In a large pot bring water, salt and sugar to a boil. Once rolling boil achieved, remove from burner, toss in a few handfuls of herbs, and allow the water to cool entirely (to room temperature). Pour in 2 cans of beer, immerse hens, cover and refrigerate for 8-24 hours.
Herb-Encrusted and Smoked Cornish Hen
Less than 30 years ago, Cornish Hens were considered an American delicacy, served only upon special occasion, but today can be found in farmer’s markets from coast to coast. These birds are not only phenomenal in flavor due to their grass and grain diet, but a great single-serving substitution for turkey, chicken, pheasant or duck. They are unique ...
Less than 30 years ago, Cornish Hens were considered an American delicacy, served only upon special occasion, but today can be found in farmer’s markets from coast to coast. These birds are not only phenomenal in flavor due to their grass and grain diet, but a great single-serving substitution for turkey, chicken, pheasant or duck. They are unique for three reasons – 1. The breast meat is incrementally greater in volume as compared to similar-sized broiler chickens, 2. In 5 weeks these birds will attain adult weight (between 2-3 pounds) and fully prepared for harvest nearly 2 weeks sooner than their broiler chicken counterparts, and 3. their sweet, succulent meat demands a premium in price per pound.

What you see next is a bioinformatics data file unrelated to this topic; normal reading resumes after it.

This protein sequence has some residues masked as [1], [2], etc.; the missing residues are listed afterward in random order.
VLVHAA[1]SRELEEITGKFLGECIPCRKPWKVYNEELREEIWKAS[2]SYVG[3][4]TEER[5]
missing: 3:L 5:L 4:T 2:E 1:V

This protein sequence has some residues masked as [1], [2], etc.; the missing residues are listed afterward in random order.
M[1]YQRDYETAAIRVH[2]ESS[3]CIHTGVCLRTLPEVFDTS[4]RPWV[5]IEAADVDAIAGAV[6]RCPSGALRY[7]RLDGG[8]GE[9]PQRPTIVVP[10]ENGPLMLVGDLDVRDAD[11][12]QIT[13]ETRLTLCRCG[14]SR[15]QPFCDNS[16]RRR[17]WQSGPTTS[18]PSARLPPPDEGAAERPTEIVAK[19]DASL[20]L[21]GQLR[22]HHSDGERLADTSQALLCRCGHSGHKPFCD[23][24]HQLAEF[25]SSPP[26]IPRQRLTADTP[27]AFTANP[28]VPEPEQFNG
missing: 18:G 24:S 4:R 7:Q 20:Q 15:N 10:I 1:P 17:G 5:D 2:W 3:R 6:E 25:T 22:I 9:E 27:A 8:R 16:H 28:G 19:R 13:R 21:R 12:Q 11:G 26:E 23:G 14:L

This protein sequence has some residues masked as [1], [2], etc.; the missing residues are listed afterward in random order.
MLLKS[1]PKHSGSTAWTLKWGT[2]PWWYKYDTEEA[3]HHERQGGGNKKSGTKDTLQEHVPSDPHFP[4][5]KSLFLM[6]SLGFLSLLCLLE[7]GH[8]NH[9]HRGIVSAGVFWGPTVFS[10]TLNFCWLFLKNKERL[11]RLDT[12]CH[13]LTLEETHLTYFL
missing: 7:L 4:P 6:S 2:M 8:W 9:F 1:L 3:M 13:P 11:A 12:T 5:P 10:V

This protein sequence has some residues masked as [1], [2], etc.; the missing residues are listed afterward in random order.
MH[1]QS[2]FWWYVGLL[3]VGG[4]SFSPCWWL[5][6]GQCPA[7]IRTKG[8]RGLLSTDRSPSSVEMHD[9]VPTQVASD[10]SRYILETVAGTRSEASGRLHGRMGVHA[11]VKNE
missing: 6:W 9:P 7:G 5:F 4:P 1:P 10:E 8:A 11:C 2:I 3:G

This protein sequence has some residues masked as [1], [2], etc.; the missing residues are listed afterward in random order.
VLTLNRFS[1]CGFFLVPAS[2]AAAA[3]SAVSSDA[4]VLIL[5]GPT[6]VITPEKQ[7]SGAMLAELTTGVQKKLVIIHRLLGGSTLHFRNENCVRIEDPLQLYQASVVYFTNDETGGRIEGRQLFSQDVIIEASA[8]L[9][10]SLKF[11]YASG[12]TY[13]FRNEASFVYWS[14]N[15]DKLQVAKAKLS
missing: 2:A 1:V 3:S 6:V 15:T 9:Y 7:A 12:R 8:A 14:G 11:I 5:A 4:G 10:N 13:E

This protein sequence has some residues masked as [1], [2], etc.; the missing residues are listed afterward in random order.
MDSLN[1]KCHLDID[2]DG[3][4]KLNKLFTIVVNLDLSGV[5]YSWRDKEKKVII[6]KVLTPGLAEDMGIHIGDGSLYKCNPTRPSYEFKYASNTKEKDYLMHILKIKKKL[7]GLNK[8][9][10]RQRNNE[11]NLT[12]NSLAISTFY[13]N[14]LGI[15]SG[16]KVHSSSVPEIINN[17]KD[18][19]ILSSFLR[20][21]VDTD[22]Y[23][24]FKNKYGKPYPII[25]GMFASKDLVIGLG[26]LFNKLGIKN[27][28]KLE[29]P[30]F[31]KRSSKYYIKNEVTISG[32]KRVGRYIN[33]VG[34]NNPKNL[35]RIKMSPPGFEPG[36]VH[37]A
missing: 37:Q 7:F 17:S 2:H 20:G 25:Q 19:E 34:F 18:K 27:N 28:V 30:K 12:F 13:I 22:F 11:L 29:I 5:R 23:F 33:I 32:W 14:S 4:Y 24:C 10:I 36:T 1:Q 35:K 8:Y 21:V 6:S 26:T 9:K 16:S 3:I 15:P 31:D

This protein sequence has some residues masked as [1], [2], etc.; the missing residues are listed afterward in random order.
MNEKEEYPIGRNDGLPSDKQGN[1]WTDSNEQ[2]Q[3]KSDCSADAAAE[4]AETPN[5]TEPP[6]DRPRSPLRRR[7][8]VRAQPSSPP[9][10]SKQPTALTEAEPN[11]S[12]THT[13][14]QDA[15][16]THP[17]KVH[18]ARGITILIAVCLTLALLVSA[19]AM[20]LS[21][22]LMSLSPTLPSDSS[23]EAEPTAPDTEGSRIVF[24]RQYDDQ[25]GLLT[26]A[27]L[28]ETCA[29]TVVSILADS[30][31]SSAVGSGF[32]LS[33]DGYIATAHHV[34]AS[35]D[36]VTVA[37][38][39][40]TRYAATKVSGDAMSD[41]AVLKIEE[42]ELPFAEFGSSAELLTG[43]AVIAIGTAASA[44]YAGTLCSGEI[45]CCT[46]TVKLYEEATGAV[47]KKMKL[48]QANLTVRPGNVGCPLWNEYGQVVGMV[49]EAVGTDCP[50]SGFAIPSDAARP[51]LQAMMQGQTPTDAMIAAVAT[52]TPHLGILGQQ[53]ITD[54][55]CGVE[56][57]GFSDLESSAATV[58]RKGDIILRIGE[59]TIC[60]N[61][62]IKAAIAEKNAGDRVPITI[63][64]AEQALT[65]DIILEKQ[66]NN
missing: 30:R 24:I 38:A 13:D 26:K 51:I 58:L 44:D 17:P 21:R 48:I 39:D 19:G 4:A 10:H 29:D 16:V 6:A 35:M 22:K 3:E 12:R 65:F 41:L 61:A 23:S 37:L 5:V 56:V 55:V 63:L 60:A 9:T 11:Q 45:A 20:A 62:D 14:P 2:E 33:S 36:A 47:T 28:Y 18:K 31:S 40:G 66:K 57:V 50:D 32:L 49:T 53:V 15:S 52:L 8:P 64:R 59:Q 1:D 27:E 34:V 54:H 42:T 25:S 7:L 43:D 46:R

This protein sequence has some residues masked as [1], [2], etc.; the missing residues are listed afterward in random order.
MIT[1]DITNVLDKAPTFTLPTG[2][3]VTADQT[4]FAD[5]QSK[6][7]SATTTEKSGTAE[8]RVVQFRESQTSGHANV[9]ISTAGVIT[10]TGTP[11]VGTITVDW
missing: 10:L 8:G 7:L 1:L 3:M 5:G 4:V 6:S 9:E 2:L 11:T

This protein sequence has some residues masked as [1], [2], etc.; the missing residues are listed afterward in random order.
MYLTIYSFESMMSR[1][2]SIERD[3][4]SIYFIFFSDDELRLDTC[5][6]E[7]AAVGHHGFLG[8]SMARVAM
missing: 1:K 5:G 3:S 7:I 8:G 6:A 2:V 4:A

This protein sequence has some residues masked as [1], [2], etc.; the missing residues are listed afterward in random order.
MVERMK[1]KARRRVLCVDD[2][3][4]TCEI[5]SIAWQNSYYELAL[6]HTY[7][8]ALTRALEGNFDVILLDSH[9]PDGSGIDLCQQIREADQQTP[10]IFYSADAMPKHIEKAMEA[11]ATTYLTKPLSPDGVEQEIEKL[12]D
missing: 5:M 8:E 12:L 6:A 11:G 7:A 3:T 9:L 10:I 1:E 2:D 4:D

Prepared and served whole, this Herb-Encrusted and Smoked Cornish Hen delivers mouth-watering, juicy tender perfection.
Remove hens from brine, rinse under cold water and pat dry with paper towel. Discard brine. Place hens back in the refrigerator for 1 hour, uncovered, to further dry and tighten the skin.
45 minutes prior to smoking, remove birds from refrigerator to begin returning to room temperature.
Gently slide a finger between the breast meat and adjoining skin, then slide a slab of cold butter under the loosened skin – 2 slabs of butter per hen, 1 over each breast.
Drizzle the hens with olive oil inside and out, then massage a liberal degree of Italian seasoning, garlic powder, salt, peppercorn, and 1/6 of the lemon zest into all portions of each bird. Stuff posterior of the bird with prepared cornbread stuffing. Insert a quartered lemon and small handful of fresh herb sprigs into the upper end of the hen’s cavity.
20-30 minutes prior to smoking, load smoker with wood chips, fill the water pan and preheat to 275F.
Place the hens evenly across the smoker racks – balancing the bird upon it’s backbone. Slowly roast for 2 hours, lightly basting every 30 minutes with olive oil, or until the internal temperature of the dark thigh meat reaches 165F and juices run clear.
Carefully remove hens from the smoker and transfer to a cutting board. Tent with tin foil and rest for 10 minutes before discarding the lemon and herbs.
Carve, season additionally to taste, and serve.